Rock Products

JUN 2019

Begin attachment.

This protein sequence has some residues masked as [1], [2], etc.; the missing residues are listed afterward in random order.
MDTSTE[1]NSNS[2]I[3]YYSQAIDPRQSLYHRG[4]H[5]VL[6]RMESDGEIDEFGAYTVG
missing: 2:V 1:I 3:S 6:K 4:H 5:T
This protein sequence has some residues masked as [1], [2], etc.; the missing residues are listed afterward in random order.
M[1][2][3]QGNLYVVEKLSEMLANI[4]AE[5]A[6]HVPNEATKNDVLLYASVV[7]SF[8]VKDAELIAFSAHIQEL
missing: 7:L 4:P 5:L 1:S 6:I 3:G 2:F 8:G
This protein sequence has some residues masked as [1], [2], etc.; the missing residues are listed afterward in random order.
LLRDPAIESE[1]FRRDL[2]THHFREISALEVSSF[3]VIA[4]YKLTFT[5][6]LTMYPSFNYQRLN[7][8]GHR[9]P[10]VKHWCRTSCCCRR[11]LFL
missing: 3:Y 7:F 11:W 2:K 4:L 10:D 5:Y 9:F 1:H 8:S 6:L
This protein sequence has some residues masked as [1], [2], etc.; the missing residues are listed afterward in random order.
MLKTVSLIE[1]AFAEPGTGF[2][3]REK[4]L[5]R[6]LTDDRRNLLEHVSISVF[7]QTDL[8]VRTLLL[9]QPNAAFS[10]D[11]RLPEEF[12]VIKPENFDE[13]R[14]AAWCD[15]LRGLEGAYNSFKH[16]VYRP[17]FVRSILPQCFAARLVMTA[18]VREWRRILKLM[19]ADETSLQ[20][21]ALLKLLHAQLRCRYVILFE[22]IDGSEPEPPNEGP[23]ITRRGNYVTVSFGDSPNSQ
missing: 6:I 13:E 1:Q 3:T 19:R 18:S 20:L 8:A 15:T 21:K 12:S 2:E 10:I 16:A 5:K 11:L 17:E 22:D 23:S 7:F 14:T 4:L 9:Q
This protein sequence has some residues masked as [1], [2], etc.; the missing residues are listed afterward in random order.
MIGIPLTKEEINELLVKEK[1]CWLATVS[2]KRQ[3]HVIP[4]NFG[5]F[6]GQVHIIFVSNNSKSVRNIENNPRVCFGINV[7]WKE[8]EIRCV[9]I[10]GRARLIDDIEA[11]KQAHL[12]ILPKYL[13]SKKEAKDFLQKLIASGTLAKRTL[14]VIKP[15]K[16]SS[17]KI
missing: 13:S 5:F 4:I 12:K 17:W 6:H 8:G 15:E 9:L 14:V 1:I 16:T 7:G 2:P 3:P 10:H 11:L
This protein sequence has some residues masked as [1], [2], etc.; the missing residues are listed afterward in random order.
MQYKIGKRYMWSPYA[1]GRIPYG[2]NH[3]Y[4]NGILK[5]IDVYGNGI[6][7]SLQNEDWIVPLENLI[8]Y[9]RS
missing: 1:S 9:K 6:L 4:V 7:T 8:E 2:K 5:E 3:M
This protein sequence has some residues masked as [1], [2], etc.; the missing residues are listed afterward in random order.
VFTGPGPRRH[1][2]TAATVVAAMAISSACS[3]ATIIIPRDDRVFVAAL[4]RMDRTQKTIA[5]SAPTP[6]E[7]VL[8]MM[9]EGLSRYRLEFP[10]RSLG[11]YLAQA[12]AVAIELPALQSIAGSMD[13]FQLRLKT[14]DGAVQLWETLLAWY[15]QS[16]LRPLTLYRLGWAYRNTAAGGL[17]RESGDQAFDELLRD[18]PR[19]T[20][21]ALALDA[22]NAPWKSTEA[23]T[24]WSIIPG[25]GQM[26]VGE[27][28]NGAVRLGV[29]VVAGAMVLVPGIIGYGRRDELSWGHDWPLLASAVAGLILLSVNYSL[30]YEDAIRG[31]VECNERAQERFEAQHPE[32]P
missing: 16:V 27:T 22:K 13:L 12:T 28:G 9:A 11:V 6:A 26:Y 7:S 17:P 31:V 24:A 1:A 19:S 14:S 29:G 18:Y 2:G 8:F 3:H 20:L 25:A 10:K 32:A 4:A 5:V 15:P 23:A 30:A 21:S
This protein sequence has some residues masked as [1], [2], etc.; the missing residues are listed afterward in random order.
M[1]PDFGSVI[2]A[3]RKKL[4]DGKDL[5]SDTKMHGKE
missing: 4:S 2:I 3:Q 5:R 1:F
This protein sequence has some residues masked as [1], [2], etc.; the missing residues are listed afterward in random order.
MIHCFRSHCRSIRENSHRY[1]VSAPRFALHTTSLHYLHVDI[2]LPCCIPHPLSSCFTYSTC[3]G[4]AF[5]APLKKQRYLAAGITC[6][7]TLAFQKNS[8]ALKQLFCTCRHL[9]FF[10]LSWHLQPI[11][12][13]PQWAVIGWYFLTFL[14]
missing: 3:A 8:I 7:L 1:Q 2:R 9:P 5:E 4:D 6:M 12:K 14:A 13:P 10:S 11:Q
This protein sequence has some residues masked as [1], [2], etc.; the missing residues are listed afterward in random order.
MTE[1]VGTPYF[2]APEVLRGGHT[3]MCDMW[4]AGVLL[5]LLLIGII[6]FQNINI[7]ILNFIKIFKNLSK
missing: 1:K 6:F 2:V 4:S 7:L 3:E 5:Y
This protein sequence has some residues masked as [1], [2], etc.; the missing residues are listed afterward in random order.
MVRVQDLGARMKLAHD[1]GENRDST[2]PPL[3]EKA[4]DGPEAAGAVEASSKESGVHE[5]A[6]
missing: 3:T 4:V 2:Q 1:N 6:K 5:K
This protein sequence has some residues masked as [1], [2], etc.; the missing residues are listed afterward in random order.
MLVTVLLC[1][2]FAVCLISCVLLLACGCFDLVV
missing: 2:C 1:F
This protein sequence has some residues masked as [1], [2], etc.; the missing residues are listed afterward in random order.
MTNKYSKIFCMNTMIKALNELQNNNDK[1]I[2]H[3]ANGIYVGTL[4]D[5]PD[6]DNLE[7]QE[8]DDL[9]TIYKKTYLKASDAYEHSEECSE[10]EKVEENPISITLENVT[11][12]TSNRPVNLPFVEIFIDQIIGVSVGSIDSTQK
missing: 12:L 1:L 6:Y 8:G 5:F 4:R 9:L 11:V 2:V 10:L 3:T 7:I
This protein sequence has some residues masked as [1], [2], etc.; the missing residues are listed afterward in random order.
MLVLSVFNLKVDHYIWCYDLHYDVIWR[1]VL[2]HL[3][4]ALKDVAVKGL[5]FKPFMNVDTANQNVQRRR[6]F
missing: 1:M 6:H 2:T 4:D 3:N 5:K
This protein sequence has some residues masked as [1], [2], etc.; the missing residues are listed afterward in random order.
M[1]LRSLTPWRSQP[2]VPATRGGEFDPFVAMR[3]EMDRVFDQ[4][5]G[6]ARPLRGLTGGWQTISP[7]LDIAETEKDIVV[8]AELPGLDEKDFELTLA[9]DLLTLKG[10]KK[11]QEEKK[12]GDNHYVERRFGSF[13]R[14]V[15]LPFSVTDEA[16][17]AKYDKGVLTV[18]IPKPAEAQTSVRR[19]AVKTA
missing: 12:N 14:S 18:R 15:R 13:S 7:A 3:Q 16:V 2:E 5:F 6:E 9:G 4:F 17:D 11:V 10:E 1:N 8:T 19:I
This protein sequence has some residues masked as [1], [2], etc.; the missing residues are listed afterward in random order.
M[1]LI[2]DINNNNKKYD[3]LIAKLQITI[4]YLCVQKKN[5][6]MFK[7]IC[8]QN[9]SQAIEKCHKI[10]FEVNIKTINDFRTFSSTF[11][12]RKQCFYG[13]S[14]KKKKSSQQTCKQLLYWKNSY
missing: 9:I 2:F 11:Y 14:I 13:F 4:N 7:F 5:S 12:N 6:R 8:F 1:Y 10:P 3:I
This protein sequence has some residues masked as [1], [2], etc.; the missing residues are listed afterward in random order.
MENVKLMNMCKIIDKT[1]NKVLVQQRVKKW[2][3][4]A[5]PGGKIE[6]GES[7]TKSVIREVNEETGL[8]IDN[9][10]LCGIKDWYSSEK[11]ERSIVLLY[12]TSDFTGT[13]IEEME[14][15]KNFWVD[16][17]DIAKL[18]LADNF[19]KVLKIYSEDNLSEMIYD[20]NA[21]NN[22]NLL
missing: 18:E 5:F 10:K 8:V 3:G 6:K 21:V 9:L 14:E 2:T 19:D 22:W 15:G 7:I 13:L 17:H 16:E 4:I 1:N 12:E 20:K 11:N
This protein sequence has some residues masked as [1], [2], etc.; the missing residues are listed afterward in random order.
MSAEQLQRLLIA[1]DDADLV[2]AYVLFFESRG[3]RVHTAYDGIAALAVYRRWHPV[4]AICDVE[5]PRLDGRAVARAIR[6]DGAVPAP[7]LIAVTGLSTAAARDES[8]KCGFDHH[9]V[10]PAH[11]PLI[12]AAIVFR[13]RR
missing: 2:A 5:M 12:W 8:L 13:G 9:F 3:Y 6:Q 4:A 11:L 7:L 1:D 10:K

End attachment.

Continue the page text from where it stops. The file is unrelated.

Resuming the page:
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60 • ROCKproducts • June 2019 ECONOMICS harbor development, up 62%; and water supply construction, up 4%; but a decline for sewer construction, which was down 7%. Nonresidential Building Nonresidential building in March advanced 24% to $303.3 billion (annual rate), as widespread growth by project type enabled this sector to reach its highest amount since last October. The manufacturing plant category jumped 108%, mainly lifted by the start of the $1.6 billion Toyota-Mazda automotive manufacturing facility in Huntsville, Ala. The next two largest projects were a $200 million rocket engine plant in Huntsville, Ala., and a $100 million poul- try processing plant in Humboldt, Tenn. The commercial categories as a group increased 20% in March, registering the third gain in a row after very weak activity back in December. Hotel con- struction climbed 60%, led by the $850 million hotel portion of a $1.1 billion hotel and theater redevelopment proj- ect located in Times Square New York City. Additional large hotel projects that reached groundbreaking in March were the $233 million hotel portion of the $950 million Grand Avenue mixed- use high-rise complex in Los Angeles and a $187 million beach resort hotel in Oceanside, Calif. Office construction increased 45% in March, with seven projects valued at $100 million or more. These included two large data centers – a $750 million Facebook data center in Sandston, Va., and a $300 million CloudHQ data center in Ashburn, Va. Also reaching the construction start stage in March were two large office projects in Atlanta – the $550 million Norfolk Southern headquarters build- ing and the $314 million office portion of a $470 million mixed-use develop- ment. Store construction in March grew 11%, helped by the $150 million retail portion of the $1.1 billion hotel and the- ater redevelopment in Times Square. Commercial garage construction in March edged up 2%, but warehouse construction retreated 29% after its elevated February amount. The institutional side of nonresidential building grew 17% in March, picking up the pace after basically flat activ- ity during the previous three months. Amusement-related construction starts jumped 90%, reflecting the $850 mil- lion renovation of the KeyArena in Seattle that will be home to an NHL team and potentially an NBA team. The $150 million theater portion of the $1.1 billion hotel and theater redevel- opment project in Times Square also lifted the amusement-related category in March. Educational facilities, the largest institutional category, grew 6% in March. Large projects that boosted the educational facility category were a $500 million research laboratory for the U.S. Department of Energy in Idaho Falls, Idaho, a $173 million high school in Worcester, Mass., and a $129 million science building at San Jose State Uni- versity in San Jose, Calif. Healthcare facilities edged up 2% in March, helped by the start of a $310 million hospital at the University of Pittsburgh Medical Center in Pitts- burgh. The other institutional project types showed mixed behavior – public buildings, up 48% after a weak Feb- ruary; religious buildings, up 7%; and transportation terminals, down 22%. Residential Building Residential building in March dropped 3% to $291.2 billion (annual rate), retreating for the second month in a row. Multifamily housing fell 12% in March, with the level of activity coming in 20% below the average monthly pace reported during 2018. The largest multifamily project entered as a March construction start was the $511 million multifamily portion of the $950 million Grand Avenue mixed-use high-rise complex in Los Angeles. There were five other projects valued at $100 million or more, including the $165 mil- lion One Boerum Place condominium high-rise in Brooklyn, N.Y., and the $145 million multifamily portion of a $300 million mixed-use high-rise complex in West Palm Beach, Fla. Year-to-Date During the first three months of 2019, total construction starts on an unadjusted basis were $164.5 billion, down 10% from the same period a year ago. On a 12-month moving total basis, total construction starts for the 12 months ending March 2019 essentially matched the cor- responding amount for the 12 months ending March 2018. The 10% decline for total construction starts on an unad- justed basis during this year's January-March period was due to decreased activity for all three main sectors com- pared to last year. • Residential building fell 15% year-to-date, with single family housing, down 12%; and multifamily housing, down 23%. • Nonbuilding construction dropped 6% year-to-date, as a 23% slide for public works was partially offset by a 161% hike for electric utilities/gas plants. • Nonresidential building retreated 5% year-to-date, with respective declines of 30% and 10% for manufacturing plants and institutional building while commercial build- ing was able to register a 6% gain. By major region, total construction starts for the first three months of 2019 showed this performance versus last year – the Midwest, down 24%; the South Atlantic and the West, each down 12%; the Northeast, down 6%; and the South Central, up 2%. By major sector over the past 12 months, nonresidential building increased 2%, with manufacturing building, up 9%; commercial building, up 7%; and institutional building, down 3%. Residential building grew 1%, with single family housing up 1% while multifamily housing was unchanged. Nonbuilding construction dropped 4%, with public works, down 5%; and electric utilities/gas plants, down 1%.

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